a family reunion

I can’t say this article is entirely surprising, given what was reported a couple of years back……

RGS to move to premises across Raffles Institution in 2018
Stacey Chia

Raffles Girls’ School (Secondary) will move to a new $50 million campus opposite Raffles Institution in 2018, finally bringing together Singapore’s premier boys and girls’ schools.

Yesterday’s announcement ends at least two years of speculation over whether the all-girls school would move from Anderson Road, where it has been since 1959.

Their new campus will be built on the site of the former Braddell-Westlake Secondary School.

The announcement was made by Justice Judith Prakash, chairman of the RGS board of governors, at its Speech Day yesterday.

The school issued a statement saying the new premises would provide space and facilities for “innovative curriculum and programmes”.

“Being located opposite RI will also allow for more synergy in collaborations between the two schools,” the spokesman said.

About 90 per cent of the cost, or $45 million, will be paid by the Government.

The announcement comes two years after RGS said its present location was no longer adequate.

The 133-year-old school has been at its location off Stevens Road since 1959, and took over the premises of the former Anderson Secondary School when it rebuilt in 1993.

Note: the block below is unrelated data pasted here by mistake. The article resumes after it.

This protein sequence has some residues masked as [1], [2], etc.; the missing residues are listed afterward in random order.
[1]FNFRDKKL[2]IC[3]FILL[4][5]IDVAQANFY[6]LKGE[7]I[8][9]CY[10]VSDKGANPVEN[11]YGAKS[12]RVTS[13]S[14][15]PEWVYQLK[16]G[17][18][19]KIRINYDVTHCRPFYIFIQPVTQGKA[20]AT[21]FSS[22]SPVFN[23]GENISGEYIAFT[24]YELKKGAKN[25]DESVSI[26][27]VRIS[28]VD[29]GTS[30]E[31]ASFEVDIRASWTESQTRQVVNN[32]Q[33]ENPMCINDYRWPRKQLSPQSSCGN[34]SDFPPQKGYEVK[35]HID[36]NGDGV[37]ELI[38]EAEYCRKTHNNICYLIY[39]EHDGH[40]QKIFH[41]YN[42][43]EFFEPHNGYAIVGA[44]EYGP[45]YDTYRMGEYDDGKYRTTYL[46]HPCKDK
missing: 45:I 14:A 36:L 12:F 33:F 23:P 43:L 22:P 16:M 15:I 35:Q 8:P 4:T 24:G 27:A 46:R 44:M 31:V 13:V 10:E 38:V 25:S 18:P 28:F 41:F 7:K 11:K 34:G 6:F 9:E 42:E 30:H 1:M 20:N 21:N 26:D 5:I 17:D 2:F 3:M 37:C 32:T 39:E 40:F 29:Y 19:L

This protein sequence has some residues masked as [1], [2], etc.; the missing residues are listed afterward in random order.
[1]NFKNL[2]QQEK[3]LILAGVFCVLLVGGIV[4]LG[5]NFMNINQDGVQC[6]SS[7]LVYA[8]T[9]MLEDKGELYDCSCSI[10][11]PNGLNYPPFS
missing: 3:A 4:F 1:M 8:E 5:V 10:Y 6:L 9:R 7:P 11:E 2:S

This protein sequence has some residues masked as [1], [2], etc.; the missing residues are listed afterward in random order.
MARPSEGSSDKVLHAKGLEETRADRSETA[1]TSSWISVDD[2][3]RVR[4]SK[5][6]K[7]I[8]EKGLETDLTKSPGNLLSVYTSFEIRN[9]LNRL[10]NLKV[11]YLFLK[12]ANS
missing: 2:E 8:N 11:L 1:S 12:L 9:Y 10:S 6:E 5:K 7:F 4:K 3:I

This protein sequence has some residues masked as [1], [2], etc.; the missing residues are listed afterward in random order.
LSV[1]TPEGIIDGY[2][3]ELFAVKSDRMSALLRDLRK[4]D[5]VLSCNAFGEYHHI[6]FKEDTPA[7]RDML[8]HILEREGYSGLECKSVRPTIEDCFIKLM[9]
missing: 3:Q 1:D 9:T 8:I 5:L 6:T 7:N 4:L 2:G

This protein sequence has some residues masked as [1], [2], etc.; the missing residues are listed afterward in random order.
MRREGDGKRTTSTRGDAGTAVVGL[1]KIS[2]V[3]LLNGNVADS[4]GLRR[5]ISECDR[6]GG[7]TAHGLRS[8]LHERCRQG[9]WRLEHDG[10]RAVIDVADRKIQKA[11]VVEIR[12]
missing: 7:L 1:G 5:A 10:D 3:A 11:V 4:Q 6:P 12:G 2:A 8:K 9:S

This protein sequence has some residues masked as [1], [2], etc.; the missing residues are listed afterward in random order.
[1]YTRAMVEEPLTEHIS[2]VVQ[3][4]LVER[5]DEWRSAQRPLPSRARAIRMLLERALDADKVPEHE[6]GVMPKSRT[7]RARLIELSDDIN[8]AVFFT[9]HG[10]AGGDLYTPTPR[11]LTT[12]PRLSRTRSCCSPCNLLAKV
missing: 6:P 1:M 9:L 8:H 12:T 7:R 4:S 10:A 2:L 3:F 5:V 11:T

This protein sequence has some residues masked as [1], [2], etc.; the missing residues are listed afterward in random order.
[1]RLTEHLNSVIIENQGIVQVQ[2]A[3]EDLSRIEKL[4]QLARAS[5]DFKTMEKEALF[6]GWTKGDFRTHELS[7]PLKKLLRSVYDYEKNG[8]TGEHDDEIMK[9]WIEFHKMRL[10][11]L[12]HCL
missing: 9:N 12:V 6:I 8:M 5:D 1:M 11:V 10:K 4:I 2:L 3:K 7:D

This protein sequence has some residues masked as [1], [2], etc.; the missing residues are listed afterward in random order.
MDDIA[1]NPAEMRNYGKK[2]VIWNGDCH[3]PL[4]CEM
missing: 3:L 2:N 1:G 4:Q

The campus was built for about 1,700 students, but enrolment in recent years has been around 1,800. It now has 1,850 girls.

At about 7.4ha, the new Braddell Road campus will be about 1.5 times bigger.

RGS girls have already been using the vacant Braddell-Westlake location for some co-curricular activities.

The spokesman said the new school will be a “green campus that is sustainable, flexible and future-oriented”, and may be used for community engagement projects.

RGS is also planning to meet alumni, students, parents and staff over the next few months to discuss the move.

Students and alumni contacted yesterday expressed mixed views about the move.

Secondary 2 student Melvina Yeo, 14, said that although she will no longer be a student of the school in 2018, the move is necessary as the school is now too small.

“The Sec 1 students have lessons in containers because there are not enough classrooms in the building,” she said.

Madam M.L. Ong, an RGS student from 1963 to 1969, felt that the move was “not good news”. “When you move a school, you lose memories,” said the 62-year-old teacher.

“Soon, I will no longer be able to show my children or grandchildren where I went to school,” she said.

Former student and housewife Sajini Apok, 38, had this advice for the school’s planners: “What I remember most is the simplicity of the school, so I hope they don’t go all high-tech with the new building.”

Other school families that have come together include the Hwa Chong family, comprising Nanyang Girls’ High School and Hwa Chong Institution in Bukit Timah Road; and the Saint Andrew’s family of schools in Potong Pasir, where its junior and secondary schools, and junior college, are located.

The Straits Times, 26 August 2012, page 2


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